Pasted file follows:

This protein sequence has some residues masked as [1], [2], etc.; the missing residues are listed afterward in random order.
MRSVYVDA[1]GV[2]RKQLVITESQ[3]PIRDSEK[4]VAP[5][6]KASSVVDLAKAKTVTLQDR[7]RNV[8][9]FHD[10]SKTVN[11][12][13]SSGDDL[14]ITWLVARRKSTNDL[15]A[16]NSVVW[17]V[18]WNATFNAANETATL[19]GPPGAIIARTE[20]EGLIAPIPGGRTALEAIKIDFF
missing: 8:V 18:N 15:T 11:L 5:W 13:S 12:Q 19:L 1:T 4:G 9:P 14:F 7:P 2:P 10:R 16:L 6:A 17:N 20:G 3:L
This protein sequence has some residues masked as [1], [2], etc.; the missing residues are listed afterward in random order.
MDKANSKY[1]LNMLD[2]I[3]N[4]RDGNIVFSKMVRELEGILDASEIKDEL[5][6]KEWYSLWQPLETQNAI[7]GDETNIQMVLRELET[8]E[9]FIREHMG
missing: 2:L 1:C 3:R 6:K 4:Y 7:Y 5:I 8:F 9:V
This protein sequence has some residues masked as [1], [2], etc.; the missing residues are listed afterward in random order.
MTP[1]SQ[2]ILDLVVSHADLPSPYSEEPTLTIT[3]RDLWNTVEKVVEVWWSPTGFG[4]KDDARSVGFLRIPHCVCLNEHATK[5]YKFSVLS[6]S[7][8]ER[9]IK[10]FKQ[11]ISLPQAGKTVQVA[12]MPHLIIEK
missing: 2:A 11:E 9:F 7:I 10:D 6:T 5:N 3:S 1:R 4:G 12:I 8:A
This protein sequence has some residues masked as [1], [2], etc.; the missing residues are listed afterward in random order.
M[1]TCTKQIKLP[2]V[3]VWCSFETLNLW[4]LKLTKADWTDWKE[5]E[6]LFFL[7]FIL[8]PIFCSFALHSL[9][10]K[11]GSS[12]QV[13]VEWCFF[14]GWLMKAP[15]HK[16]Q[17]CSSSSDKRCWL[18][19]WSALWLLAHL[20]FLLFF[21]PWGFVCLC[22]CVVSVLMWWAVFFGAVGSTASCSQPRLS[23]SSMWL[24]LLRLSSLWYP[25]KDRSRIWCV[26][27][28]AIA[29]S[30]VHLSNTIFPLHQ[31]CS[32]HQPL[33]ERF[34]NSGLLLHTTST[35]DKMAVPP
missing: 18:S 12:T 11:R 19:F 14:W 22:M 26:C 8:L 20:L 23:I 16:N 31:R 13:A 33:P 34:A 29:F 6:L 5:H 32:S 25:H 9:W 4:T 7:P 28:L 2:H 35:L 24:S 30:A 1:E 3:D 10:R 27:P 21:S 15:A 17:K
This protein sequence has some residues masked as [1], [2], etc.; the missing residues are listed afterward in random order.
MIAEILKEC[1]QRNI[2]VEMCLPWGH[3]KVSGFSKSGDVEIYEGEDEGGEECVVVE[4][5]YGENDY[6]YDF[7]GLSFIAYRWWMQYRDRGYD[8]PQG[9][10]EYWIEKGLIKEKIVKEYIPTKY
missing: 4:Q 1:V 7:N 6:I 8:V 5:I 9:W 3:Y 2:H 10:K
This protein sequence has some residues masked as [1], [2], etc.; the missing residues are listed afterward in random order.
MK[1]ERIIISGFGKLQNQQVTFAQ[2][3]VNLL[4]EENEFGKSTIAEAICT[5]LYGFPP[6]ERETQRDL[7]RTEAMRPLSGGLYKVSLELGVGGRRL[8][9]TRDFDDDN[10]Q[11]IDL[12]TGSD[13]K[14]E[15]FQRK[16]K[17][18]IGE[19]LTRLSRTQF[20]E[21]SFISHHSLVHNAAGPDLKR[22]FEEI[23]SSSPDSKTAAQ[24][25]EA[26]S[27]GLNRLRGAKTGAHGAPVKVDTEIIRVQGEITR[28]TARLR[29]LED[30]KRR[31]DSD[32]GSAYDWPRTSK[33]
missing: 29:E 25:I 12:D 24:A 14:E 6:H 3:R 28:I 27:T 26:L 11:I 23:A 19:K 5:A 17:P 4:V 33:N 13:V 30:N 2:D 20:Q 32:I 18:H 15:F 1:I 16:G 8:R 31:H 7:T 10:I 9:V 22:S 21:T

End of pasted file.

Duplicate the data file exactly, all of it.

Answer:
This protein sequence has some residues masked as [1], [2], etc.; the missing residues are listed afterward in random order.
MRSVYVDA[1]GV[2]RKQLVITESQ[3]PIRDSEK[4]VAP[5][6]KASSVVDLAKAKTVTLQDR[7]RNV[8][9]FHD[10]SKTVN[11][12][13]SSGDDL[14]ITWLVARRKSTNDL[15]A[16]NSVVW[17]V[18]WNATFNAANETATL[19]GPPGAIIARTE[20]EGLIAPIPGGRTALEAIKIDFF
missing: 8:V 18:N 15:T 11:L 5:W 13:S 12:Q 19:L 1:T 4:G 9:P 14:F 7:P 2:P 10:R 16:L 6:A 17:N 20:G 3:L
This protein sequence has some residues masked as [1], [2], etc.; the missing residues are listed afterward in random order.
MDKANSKY[1]LNMLD[2]I[3]N[4]RDGNIVFSKMVRELEGILDASEIKDEL[5][6]KEWYSLWQPLETQNAI[7]GDETNIQMVLRELET[8]E[9]FIREHMG
missing: 2:L 1:C 3:R 6:K 4:Y 7:Y 5:I 8:F 9:V
This protein sequence has some residues masked as [1], [2], etc.; the missing residues are listed afterward in random order.
MTP[1]SQ[2]ILDLVVSHADLPSPYSEEPTLTIT[3]RDLWNTVEKVVEVWWSPTGFG[4]KDDARSVGFLRIPHCVCLNEHATK[5]YKFSVLS[6]S[7][8]ER[9]IK[10]FKQ[11]ISLPQAGKTVQVA[12]MPHLIIEK
missing: 2:A 11:E 9:F 7:I 10:D 6:T 5:N 3:S 1:R 4:G 12:I 8:A
This protein sequence has some residues masked as [1], [2], etc.; the missing residues are listed afterward in random order.
M[1]TCTKQIKLP[2]V[3]VWCSFETLNLW[4]LKLTKADWTDWKE[5]E[6]LFFL[7]FIL[8]PIFCSFALHSL[9][10]K[11]GSS[12]QV[13]VEWCFF[14]GWLMKAP[15]HK[16]Q[17]CSSSSDKRCWL[18][19]WSALWLLAHL[20]FLLFF[21]PWGFVCLC[22]CVVSVLMWWAVFFGAVGSTASCSQPRLS[23]SSMWL[24]LLRLSSLWYP[25]KDRSRIWCV[26][27][28]AIA[29]S[30]VHLSNTIFPLHQ[31]CS[32]HQPL[33]ERF[34]NSGLLLHTTST[35]DKMAVPP
missing: 18:S 12:T 11:R 19:F 14:W 22:M 26:C 8:L 20:L 23:I 16:N 31:R 13:A 33:P 34:A 29:F 6:L 5:H 32:S 25:H 9:W 4:T 7:P 28:L 2:H 35:L 24:S 30:A 1:E 3:D 10:R 27:P 21:S 15:A 17:K
This protein sequence has some residues masked as [1], [2], etc.; the missing residues are listed afterward in random order.
MIAEILKEC[1]QRNI[2]VEMCLPWGH[3]KVSGFSKSGDVEIYEGEDEGGEECVVVE[4][5]YGENDY[6]YDF[7]GLSFIAYRWWMQYRDRGYD[8]PQG[9][10]EYWIEKGLIKEKIVKEYIPTKY
missing: 4:Q 1:V 7:N 6:I 8:V 5:I 9:W 3:Y 2:H 10:K
This protein sequence has some residues masked as [1], [2], etc.; the missing residues are listed afterward in random order.
MK[1]ERIIISGFGKLQNQQVTFAQ[2][3]VNLL[4]EENEFGKSTIAEAICT[5]LYGFPP[6]ERETQRDL[7]RTEAMRPLSGGLYKVSLELGVGGRRL[8][9]TRDFDDDN[10]Q[11]IDL[12]TGSD[13]K[14]E[15]FQRK[16]K[17][18]IGE[19]LTRLSRTQF[20]E[21]SFISHHSLVHNAAGPDLKR[22]FEEI[23]SSSPDSKTAAQ[24][25]EA[26]S[27]GLNRLRGAKTGAHGAPVKVDTEIIRVQGEITR[28]TARLR[29]LED[30]KRR[31]DSD[32]GSAYDWPRTSK[33]
missing: 29:E 25:I 12:D 24:A 14:E 6:H 3:R 28:I 27:T 26:L 11:I 23:A 19:K 5:A 17:P 4:V 33:N 13:V 30:N 2:D 20:Q 32:I 18:H 15:F 1:I 16:G 8:R 31:H 7:T 10:I 9:V 22:S 21:T